Circling back to what Marlene said about discussing ethics values with employees on of your tables shows that 65% of people agree their managers discuss business ethics or values, which means about one of the three managers don’t. What can we do to get more people talking about this?

Marlene Neill: A few years ago, I had a piece that I published related to employer branding, which is of course a very popular trend, but one of the things that came out of that study is that some organizations deliberately mention how decisions are tied to their core values and they regularly communicate about them. Some organizations even tie their core values to their annual review process and the awards that are given in their organizations. There are definitely things that you can do as an organization to bring attention to your core values. That includes talking about it in routine communication, reinforcing their actions and how they’re consistent with their values. Also make it part of the annual review process and their reward programs.

I love the awards program idea. That’s something that’s been a pet peeve of mine is I think a lot of the industry awards need to include an ethics section. What were the ethical decisions you grappled with? If you want to show people the importance of it, identifying ways for them to communicate it.

Juan Meng: I want to add on what Marlene has shared, which related to this study but also one step further. That is the integration of the self-reflection into both leaders and the followers, especially related to challenging ethical situations and dilemmas. It’s so critical to have the leadership at all levels, to have that self-reflection in terms how you arrive at this decision, what are those values and communication that drive you to get to this decision? What could I do differently if I had the chance to rethink that decision? Step back to reflect upon how you get there. It will significantly improve the thinking process and also will open the dialogue between the leaders and followers at all levels to share and to communicate.

I’ve had others say practicing the pause or taking the critical 10 seconds, but there seems to be more pressure to make decisions, now, now, now, there’s the tyranny of urgency. How do you recommend people train themselves to take a step back when they may be feeling that they have to respond immediately?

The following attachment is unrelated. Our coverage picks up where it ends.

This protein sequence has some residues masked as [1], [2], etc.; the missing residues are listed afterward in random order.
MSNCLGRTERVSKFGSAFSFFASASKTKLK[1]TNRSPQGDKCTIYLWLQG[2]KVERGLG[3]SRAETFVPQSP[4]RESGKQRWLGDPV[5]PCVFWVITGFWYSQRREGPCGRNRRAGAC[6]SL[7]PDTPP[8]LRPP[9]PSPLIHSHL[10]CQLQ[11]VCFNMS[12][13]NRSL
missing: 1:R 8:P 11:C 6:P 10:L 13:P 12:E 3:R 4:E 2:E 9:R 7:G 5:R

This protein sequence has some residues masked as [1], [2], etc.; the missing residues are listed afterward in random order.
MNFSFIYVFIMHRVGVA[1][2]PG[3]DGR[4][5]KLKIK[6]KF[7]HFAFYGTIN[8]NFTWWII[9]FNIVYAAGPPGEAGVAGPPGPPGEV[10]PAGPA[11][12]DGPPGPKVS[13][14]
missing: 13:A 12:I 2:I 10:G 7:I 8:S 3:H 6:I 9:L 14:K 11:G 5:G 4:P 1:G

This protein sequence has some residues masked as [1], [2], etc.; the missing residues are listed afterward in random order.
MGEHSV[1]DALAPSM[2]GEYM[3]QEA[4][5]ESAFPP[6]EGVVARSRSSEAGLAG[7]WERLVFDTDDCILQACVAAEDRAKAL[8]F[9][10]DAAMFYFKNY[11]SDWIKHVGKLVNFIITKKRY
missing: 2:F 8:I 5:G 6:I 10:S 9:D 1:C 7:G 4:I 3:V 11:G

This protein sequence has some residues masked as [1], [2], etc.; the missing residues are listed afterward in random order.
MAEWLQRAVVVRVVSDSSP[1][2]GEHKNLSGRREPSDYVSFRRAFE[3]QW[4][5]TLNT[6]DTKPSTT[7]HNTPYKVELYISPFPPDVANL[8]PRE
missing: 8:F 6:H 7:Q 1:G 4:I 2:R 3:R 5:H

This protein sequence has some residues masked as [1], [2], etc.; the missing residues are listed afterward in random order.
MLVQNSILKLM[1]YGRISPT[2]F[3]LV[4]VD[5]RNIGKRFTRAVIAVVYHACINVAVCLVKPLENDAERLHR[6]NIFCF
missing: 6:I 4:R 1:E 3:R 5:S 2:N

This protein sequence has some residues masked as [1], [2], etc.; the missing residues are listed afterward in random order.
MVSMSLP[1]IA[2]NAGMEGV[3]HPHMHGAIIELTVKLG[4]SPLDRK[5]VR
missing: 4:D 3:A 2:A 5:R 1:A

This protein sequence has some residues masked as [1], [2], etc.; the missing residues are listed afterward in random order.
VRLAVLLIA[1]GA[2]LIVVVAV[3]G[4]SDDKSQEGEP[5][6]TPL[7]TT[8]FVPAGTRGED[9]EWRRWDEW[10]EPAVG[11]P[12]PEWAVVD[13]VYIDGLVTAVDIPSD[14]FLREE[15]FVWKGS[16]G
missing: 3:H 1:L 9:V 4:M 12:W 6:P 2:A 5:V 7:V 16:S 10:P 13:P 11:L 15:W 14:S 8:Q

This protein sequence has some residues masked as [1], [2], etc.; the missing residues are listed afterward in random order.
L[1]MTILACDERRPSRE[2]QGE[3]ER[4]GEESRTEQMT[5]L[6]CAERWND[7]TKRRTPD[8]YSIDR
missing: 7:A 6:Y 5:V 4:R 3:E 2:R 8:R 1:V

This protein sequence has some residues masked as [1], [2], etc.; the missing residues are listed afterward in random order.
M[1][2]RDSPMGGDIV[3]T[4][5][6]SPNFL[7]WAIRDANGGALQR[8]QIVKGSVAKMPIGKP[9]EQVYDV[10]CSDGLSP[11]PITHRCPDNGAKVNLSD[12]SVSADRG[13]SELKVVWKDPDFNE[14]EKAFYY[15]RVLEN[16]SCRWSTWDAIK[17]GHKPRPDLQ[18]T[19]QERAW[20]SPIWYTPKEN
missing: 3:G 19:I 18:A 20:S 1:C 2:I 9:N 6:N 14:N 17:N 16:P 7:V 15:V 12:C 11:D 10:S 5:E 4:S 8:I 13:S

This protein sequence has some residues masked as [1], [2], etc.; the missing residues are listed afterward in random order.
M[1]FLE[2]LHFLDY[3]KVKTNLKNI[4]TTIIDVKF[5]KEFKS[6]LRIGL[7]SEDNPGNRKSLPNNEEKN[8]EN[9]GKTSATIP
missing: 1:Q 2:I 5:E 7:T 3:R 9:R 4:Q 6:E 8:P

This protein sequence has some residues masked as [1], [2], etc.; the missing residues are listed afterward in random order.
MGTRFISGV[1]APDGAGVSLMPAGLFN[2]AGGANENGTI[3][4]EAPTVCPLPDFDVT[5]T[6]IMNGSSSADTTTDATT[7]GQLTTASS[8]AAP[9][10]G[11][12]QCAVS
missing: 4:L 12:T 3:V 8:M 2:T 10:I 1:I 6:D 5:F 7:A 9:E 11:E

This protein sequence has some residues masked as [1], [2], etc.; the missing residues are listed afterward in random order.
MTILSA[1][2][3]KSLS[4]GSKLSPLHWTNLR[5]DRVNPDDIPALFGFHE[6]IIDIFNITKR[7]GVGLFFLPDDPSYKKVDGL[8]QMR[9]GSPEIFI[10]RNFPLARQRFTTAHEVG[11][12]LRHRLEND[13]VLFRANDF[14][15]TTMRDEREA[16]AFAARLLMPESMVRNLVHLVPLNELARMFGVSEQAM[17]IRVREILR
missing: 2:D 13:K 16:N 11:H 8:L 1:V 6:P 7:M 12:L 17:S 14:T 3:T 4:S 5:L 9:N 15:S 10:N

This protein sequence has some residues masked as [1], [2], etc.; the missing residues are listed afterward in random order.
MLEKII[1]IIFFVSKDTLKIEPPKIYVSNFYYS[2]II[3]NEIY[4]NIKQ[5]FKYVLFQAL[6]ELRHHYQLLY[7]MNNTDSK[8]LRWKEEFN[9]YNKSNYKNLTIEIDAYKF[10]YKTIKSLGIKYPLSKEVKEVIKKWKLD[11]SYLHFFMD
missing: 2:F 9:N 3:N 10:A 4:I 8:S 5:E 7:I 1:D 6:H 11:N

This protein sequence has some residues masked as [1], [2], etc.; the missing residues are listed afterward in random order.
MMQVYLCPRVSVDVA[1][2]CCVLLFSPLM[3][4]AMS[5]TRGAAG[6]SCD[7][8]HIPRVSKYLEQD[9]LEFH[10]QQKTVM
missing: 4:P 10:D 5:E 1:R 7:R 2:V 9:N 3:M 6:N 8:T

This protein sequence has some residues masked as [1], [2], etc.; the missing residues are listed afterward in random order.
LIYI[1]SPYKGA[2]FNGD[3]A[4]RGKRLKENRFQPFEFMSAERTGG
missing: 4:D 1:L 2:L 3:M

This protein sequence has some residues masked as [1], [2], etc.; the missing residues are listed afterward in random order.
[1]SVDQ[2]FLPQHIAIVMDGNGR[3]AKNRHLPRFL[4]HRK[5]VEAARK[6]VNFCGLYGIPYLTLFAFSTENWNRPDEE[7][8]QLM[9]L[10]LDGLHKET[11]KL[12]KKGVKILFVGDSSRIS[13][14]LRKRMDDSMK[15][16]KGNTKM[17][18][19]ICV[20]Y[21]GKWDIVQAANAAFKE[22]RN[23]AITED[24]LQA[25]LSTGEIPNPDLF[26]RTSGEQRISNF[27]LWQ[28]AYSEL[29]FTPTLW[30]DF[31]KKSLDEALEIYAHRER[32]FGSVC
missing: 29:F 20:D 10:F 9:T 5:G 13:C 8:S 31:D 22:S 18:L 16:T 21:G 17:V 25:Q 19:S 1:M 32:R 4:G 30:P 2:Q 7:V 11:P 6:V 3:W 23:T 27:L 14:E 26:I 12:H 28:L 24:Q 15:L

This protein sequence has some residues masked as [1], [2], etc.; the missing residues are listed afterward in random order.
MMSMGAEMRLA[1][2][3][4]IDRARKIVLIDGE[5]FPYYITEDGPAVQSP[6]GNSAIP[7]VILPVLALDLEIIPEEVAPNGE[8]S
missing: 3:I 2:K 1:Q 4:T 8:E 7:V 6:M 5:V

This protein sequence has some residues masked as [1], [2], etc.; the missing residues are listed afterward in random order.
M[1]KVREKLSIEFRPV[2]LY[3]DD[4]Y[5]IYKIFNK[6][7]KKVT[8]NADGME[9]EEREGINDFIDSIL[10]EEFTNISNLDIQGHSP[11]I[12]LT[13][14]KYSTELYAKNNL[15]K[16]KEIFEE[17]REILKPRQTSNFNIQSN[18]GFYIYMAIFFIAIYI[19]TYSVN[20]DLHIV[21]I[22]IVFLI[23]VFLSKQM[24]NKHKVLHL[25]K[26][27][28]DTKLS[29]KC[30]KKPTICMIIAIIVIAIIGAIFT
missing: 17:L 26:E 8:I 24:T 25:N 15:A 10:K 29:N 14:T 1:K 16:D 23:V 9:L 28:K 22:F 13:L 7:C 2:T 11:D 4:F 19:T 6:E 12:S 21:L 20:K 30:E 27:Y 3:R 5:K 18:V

Juan Meng: That’s a great point. Especially now we are surrounded by all kinds of information and need to push to make decisions and need to push to take the action. This kind of self-reflection effort has to be done deliberately. Force yourself to pause. If the leader can set the example to take five minutes out of the week, if not the day, to just reflect on that, that will really set an example for the other members in the team to really think about something besides the results, besides the successful outcomes that we are chasing every day in business world.

Are specific groups of women facing more challenges than others?

Juan Meng: Minority women that we group together (I know there’s no perfect way to group so we include Asians, Asian Americans, Pacific Islanders, and other minority, really small percentage in our sample, but we have worked so hard to recruit them, to compare across the majority), the white group and the black African American group. We saw the discrepancies and the difference across these three groups in terms their evaluation about the ethical conduct of their top leaders. Some ethnicity group rated their leaders higher than other groups. In that we linked back to the very persistent situational barriers, different ethnic groups or women of color have faced as they work hard and trying to advance their leadership career or leadership goals down the road. So, these kinds of things are linked together, gender, race, and combined the both factors.

If an executive doesn’t feel comfortable to provide ethics counsel, what do you recommend they do to become more comfortable?

Marlene Neill: We definitely encourage them to complete some ethics training that can be provided through different sessions that are offered by PRSA. They have all kinds of webinars that you can participate in. Of course, the APR exam has made a difference for some folks when it comes to their level of preparedness to provide ethics counsel. Some organizations provide ethics training within the workplace. So, you can definitely pursue that on your own or see what your organization has available when it comes to ethics training.

Also, it’s really helpful to learn about the different techniques that you can use to raise ethical concerns. Referring back to our findings, we found some of the more common ways that the practitioners raised ethical concerns were engaging in dialogue with executives. So having a conversation to get a sense of where they’re coming from, using legitimacy appeal, which refers to referencing what’s right or lawful or the organization’s own core values, and then the third one involved different types of research to find evidence to back up their recommendations.